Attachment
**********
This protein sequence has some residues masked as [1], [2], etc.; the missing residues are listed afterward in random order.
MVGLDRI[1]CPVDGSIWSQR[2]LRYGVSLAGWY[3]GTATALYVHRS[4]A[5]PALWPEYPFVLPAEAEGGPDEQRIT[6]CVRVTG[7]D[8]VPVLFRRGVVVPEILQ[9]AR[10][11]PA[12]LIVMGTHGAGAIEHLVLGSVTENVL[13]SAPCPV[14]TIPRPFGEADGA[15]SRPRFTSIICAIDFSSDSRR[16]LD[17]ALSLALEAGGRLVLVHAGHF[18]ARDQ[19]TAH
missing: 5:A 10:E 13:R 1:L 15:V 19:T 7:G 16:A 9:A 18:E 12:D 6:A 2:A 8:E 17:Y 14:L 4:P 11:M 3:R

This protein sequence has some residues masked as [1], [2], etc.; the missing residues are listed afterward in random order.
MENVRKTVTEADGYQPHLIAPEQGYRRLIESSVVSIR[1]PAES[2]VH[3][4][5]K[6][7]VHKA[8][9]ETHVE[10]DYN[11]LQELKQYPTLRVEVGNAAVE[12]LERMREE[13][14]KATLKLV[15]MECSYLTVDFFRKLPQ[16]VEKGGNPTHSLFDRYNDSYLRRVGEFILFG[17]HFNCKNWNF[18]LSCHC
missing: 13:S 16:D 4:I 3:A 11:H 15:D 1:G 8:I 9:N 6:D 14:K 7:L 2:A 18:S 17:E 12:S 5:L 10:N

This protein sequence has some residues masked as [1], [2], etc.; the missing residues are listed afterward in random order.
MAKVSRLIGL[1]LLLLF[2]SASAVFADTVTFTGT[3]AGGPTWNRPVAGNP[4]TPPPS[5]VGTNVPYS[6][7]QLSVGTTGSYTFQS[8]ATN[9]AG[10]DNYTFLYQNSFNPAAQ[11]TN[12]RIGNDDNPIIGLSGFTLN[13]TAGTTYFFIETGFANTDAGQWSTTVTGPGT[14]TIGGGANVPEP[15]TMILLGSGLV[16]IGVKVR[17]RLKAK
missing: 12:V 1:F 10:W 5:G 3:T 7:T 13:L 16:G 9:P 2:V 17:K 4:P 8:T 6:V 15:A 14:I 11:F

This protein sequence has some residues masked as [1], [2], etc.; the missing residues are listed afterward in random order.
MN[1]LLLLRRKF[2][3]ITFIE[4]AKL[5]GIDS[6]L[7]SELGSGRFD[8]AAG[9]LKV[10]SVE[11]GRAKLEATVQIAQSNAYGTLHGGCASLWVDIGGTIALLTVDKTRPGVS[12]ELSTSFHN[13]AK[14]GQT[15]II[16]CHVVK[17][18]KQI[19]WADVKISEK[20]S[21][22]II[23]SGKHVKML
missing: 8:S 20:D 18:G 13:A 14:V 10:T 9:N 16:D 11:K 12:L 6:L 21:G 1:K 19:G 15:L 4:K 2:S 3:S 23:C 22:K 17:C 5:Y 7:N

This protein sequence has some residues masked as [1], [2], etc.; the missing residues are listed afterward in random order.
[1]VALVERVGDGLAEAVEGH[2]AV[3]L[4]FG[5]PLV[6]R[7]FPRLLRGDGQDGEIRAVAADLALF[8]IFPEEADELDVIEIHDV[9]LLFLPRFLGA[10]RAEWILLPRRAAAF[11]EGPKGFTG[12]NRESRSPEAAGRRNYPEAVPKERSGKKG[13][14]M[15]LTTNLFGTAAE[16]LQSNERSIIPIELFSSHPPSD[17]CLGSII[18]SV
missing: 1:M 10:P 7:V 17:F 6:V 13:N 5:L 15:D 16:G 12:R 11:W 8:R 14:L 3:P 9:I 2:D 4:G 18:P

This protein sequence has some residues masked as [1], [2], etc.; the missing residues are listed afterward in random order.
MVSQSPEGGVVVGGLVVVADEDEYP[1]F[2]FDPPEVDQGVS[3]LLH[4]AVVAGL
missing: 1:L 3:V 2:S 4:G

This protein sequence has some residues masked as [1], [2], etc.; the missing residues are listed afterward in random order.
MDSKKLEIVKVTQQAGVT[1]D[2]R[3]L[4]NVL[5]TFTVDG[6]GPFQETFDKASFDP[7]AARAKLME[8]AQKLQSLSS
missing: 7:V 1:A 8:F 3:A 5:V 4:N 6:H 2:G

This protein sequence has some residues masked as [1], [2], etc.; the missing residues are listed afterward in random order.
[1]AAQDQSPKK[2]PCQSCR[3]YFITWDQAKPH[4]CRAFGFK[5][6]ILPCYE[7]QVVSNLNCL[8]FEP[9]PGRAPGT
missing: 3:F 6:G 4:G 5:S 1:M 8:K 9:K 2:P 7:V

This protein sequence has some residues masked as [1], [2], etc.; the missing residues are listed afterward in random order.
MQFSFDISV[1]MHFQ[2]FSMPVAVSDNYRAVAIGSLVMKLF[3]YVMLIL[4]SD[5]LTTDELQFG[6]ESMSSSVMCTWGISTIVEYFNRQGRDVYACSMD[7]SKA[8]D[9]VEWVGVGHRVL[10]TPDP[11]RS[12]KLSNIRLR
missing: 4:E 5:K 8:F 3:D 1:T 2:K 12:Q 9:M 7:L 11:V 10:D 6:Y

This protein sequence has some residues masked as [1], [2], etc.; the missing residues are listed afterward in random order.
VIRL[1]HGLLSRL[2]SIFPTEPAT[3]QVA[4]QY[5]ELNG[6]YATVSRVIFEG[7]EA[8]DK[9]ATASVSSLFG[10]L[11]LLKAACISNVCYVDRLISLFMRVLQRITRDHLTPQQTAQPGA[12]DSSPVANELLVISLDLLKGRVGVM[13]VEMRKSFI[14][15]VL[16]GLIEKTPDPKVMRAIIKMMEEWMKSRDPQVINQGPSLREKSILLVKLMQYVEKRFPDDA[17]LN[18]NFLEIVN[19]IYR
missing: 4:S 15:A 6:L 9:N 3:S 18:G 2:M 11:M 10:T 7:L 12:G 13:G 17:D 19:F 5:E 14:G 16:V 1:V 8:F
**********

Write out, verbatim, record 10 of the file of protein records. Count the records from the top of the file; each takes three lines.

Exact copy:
This protein sequence has some residues masked as [1], [2], etc.; the missing residues are listed afterward in random order.
VIRL[1]HGLLSRL[2]SIFPTEPAT[3]QVA[4]QY[5]ELNG[6]YATVSRVIFEG[7]EA[8]DK[9]ATASVSSLFG[10]L[11]LLKAACISNVCYVDRLISLFMRVLQRITRDHLTPQQTAQPGA[12]DSSPVANELLVISLDLLKGRVGVM[13]VEMRKSFI[14][15]VL[16]GLIEKTPDPKVMRAIIKMMEEWMKSRDPQVINQGPSLREKSILLVKLMQYVEKRFPDDA[17]LN[18]NFLEIVN[19]IYR
missing: 4:S 15:A 6:L 9:N 3:S 18:G 2:M 11:M 10:T 7:L 12:G 13:G 17:D 19:F 5:E 14:G 16:V 1:V 8:F